Maghe Sankranti is also called Makar Sankranti. It is observed yearly on the first month, Magh, which usually falls around the 15th of January. The celebration marks the end of the supposed ill-omened month Poush in which all religious ceremonies are forbidden for the Hindus.
Even though Magh’s 1st is considered the coldest day of the year, the celebration welcomes warmer and better days for health and fortune. The festival is famous not only in Nepal but amongst Nepalese communities worldwide. It also is a celebration of the days getting more prolonged than the nights.
People take holy dips in rivers all over Nepal, despite the cold. The festival’s unique delicacies are yam, chaku (sweet prepared from boiled and hardened molasses), chaku-sesame candy, and ghee.
Indra Jatra 12th September 2019
Indra Jatra is the festival to worship Lord Indra. He is considered to be the God of Rain and King of Heaven. Therefore, celebrating this festival is believed to thank Indra for the rain and to make him happy. It is an eight-day festival at the end of August or early September.
The eighth-day festival also coincides with the Kumari Jatra – the procession of the Living Goddess.
Another significant event of this festival is Kumari Jatra (the procession of a living goddess). King Jaya Prakash Malla started this tradition in 1756 AD. Three chariots of Ganesh, Bhairav, and goddess Kumari are pulled along the Kathmandu festival route for three days, accompanied by musical bands and dancers. The three days of the chariot-pulling procession cover different festival routes, and each day’s celebration ends back at Basantapur.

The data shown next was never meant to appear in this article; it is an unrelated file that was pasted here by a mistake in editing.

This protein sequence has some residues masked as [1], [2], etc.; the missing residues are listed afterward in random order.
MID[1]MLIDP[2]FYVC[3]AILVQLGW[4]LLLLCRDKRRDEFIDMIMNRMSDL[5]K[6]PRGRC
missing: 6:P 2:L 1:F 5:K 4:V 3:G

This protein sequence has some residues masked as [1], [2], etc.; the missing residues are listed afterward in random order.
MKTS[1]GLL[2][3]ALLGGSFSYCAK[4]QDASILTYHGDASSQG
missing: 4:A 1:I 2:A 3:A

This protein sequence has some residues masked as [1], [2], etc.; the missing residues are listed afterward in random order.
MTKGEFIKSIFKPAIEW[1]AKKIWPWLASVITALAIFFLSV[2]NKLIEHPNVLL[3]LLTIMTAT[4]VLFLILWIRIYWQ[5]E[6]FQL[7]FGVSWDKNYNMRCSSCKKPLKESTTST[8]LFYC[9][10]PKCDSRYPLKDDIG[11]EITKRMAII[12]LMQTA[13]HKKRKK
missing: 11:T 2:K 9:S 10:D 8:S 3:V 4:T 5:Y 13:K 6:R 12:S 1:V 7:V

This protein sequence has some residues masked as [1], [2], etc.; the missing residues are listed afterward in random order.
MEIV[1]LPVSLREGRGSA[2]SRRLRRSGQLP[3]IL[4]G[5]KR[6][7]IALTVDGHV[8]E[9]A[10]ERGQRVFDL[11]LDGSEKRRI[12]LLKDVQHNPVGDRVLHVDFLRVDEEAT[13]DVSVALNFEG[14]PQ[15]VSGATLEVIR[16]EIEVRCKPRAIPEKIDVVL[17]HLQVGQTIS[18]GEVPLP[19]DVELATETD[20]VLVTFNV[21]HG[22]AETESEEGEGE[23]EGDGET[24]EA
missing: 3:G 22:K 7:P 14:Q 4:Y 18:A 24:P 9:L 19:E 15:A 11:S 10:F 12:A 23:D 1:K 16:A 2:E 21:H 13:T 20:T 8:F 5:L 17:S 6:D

Mahashivaratri 4th March 2019
It is also known as “The Night of Shiva.” This Hindu festival is celebrated annually with a deep respect for Lord Shiva. Devotees sing devotional songs to honour and worship Lord Shiva and sanctifying rituals throughout the night. For the devotees of Shiva, this is the most auspicious day of the year. It is believed that whoever worships him with sincere devotion will be rid of all sins and be blessed with Nirvana or Moksha (liberation from the eternal cycle of life and death).
Shivratri is the night he is believed to have performed a divine dance of primordial creation, preservation, and destruction. Therefore, this festival is commemorated for a whole day and night.
Sonam Loshar 25th January 2020, 5th February 2019
Gyalpo Loshar 25th February 2020, 5th February 2019
Tamu Loshar 30th December 2019
Lhosar is the celebration of the New Year among various Buddhist communities in Nepal. The word meaning of ‘Lho’ is year and sar, the new. This celebrates the beginning of the New Year and bids farewell to the old. Lhosar is marked by Mahayana Buddhism practitioners like Sherpa, Tamang, Gurung, Yolmo, and Bhotia. The Buddhists throng the monasteries in Kathmandu during this festival.
There are three types of Lhosar, namely Tola Lhosar, Sonam Lhosar, and Gyalbo Lhosar. Tola Lhosar is familiar with the Gurung community, and it usually is at the end of December. The Tamang and Yolmo communities celebrate Sonam Lhosar, and it takes in February. Finally, Gyalbo Lhosar is the festival of the Sherpa, Bhotia, and Tibetan communities.
Chhath Parva 2nd November 2019
Chhath is a prevalent celebration amongst the Madheshi community in the Terai region of Nepal and India. Chhath puja is performed on the sixth day of the month of Kartika in the Hindu calendar. This usually falls during October or sometime in November on the Gregorian calendar. It is the only Vedic Festival dedicated to the Hindu Sun God, Surya, also known as Surya Shashti. The Chhath Puja is performed to thank Surya for sustaining life on earth and request specific wishes. The Sun is considered the source of energy and the life force. Sun worship, in Hinduism, is believed to help cure various diseases, including leprosy, and helps ensure the longevity and prosperity of family members and friends.
The festival is rigorously observed for four days.
Along with these famous festivals, the young Nepalese in cities and big towns celebrate Christmas, the Gregorian New Year, and Valentine’s Day.
Photo courtesy: Yusha Pun